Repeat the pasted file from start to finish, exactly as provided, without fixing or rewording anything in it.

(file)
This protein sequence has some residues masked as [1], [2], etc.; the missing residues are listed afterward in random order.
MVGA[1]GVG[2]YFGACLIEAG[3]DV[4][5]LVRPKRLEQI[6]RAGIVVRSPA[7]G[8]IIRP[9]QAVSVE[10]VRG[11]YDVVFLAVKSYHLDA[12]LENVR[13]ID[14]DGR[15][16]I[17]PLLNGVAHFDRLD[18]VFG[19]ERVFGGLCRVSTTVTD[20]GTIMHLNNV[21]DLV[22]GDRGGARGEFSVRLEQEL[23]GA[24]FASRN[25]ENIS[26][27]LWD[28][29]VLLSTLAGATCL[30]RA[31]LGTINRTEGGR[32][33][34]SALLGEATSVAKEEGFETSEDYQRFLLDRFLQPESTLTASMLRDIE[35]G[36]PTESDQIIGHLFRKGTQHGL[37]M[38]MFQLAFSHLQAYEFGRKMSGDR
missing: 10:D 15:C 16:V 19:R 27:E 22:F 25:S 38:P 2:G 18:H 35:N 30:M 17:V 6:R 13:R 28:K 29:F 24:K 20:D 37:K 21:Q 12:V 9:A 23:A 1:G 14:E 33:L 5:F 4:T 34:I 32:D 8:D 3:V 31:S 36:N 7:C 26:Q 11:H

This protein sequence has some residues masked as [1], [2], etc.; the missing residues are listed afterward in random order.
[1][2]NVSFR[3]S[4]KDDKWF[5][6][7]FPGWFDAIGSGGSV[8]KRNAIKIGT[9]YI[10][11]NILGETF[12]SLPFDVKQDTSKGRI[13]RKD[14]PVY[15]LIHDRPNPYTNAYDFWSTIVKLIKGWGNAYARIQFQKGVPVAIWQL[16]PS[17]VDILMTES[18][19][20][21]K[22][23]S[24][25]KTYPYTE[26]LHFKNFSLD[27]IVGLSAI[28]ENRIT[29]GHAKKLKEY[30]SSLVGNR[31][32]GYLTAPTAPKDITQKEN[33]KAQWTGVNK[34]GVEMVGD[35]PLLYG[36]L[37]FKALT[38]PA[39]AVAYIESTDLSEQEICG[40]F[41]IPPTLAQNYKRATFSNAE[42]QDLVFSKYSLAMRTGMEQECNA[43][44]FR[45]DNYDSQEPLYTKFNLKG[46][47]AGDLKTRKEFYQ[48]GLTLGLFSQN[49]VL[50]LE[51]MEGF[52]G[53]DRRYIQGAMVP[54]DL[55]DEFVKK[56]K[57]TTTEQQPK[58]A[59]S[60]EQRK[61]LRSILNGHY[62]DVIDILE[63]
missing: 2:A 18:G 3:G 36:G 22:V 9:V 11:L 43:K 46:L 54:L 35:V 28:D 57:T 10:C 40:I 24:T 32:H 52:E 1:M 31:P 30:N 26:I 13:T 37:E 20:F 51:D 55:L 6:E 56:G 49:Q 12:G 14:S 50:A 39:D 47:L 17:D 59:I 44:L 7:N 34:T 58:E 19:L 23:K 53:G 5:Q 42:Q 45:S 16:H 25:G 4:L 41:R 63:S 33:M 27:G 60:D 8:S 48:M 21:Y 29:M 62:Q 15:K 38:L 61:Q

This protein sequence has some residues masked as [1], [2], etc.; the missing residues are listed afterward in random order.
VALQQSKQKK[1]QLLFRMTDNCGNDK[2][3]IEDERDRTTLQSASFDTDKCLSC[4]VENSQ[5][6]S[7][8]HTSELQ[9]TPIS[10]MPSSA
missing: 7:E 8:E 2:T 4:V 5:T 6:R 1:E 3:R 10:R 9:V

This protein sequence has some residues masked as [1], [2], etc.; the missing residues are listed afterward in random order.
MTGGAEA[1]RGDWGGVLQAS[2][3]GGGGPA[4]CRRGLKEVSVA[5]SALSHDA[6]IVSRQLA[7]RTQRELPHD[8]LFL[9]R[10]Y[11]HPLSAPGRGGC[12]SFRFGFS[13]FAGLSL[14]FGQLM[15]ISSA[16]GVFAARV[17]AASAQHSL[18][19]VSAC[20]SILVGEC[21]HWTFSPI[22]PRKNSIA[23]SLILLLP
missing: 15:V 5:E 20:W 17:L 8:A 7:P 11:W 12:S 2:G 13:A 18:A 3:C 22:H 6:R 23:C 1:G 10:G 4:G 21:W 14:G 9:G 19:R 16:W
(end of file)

This protein sequence has some residues masked as [1], [2], etc.; the missing residues are listed afterward in random order.
MVGA[1]GVG[2]YFGACLIEAG[3]DV[4][5]LVRPKRLEQI[6]RAGIVVRSPA[7]G[8]IIRP[9]QAVSVE[10]VRG[11]YDVVFLAVKSYHLDA[12]LENVR[13]ID[14]DGR[15][16]I[17]PLLNGVAHFDRLD[18]VFG[19]ERVFGGLCRVSTTVTD[20]GTIMHLNNV[21]DLV[22]GDRGGARGEFSVRLEQEL[23]GA[24]FASRN[25]ENIS[26][27]LWD[28][29]VLLSTLAGATCL[30]RA[31]LGTINRTEGGR[32][33][34]SALLGEATSVAKEEGFETSEDYQRFLLDRFLQPESTLTASMLRDIE[35]G[36]PTESDQIIGHLFRKGTQHGL[37]M[38]MFQLAFSHLQAYEFGRKMSGDR
missing: 10:D 15:C 16:V 19:R 27:E 22:F 25:S 38:P 2:G 18:H 35:N 30:M 17:V 6:R 13:R 28:K 29:F 24:K 20:D 37:K 21:Q 12:V 9:A 23:A 1:G 14:E 33:L 5:F 4:T 34:I 32:D 8:D 3:V 31:S 36:N 7:C 26:Q 11:H

This protein sequence has some residues masked as [1], [2], etc.; the missing residues are listed afterward in random order.
[1][2]NVSFR[3]S[4]KDDKWF[5][6][7]FPGWFDAIGSGGSV[8]KRNAIKIGT[9]YI[10][11]NILGETF[12]SLPFDVKQDTSKGRI[13]RKD[14]PVY[15]LIHDRPNPYTNAYDFWSTIVKLIKGWGNAYARIQFQKGVPVAIWQL[16]PS[17]VDILMTES[18][19][20][21]K[22][23]S[24][25]KTYPYTE[26]LHFKNFSLD[27]IVGLSAI[28]ENRIT[29]GHAKKLKEY[30]SSLVGNR[31][32]GYLTAPTAPKDITQKEN[33]KAQWTGVNK[34]GVEMVGD[35]PLLYG[36]L[37]FKALT[38]PA[39]AVAYIESTDLSEQEICG[40]F[41]IPPTLAQNYKRATFSNAE[42]QDLVFSKYSLAMRTGMEQECNA[43][44]FR[45]DNYDSQEPLYTKFNLKG[46][47]AGDLKTRKEFYQ[48]GLTLGLFSQN[49]VL[50]LE[51]MEGF[52]G[53]DRRYIQGAMVP[54]DL[55]DEFVKK[56]K[57]TTTEQQPK[58]A[59]S[60]EQRK[61]LRSILNGHY[62]DVIDILE[63]
missing: 2:A 18:G 3:G 36:G 22:V 9:V 11:L 43:K 46:L 54:L 35:V 28:D 57:T 10:C 40:I 24:T 32:H 52:E 1:M 31:P 30:N 26:I 13:T 37:E 20:F 51:D 55:L 6:E 56:G 49:Q 12:G 14:S 50:A 39:D 47:L 17:D 59:I 44:L 7:N 34:T 58:E 19:L 23:K 53:G 5:Q 42:Q 45:S 16:H 25:G 4:L 41:R 63:S 33:M 27:G 60:D 8:S 48:M 21:Y 29:M 62:Q 15:K 38:L 61:Q

This protein sequence has some residues masked as [1], [2], etc.; the missing residues are listed afterward in random order.
VALQQSKQKK[1]QLLFRMTDNCGNDK[2][3]IEDERDRTTLQSASFDTDKCLSC[4]VENSQ[5][6]S[7][8]HTSELQ[9]TPIS[10]MPSSA
missing: 7:E 8:E 2:T 4:V 5:T 6:R 1:E 3:R 10:R 9:V

This protein sequence has some residues masked as [1], [2], etc.; the missing residues are listed afterward in random order.
MTGGAEA[1]RGDWGGVLQAS[2][3]GGGGPA[4]CRRGLKEVSVA[5]SALSHDA[6]IVSRQLA[7]RTQRELPHD[8]LFL[9]R[10]Y[11]HPLSAPGRGGC[12]SFRFGFS[13]FAGLSL[14]FGQLM[15]ISSA[16]GVFAARV[17]AASAQHSL[18][19]VSAC[20]SILVGEC[21]HWTFSPI[22]PRKNSIA[23]SLILLLP
missing: 15:V 5:E 20:W 17:L 8:A 7:P 11:W 12:S 2:G 13:A 18:A 3:C 22:H 6:R 23:C 1:G 10:G 4:G 21:W 14:G 9:G 19:R 16:W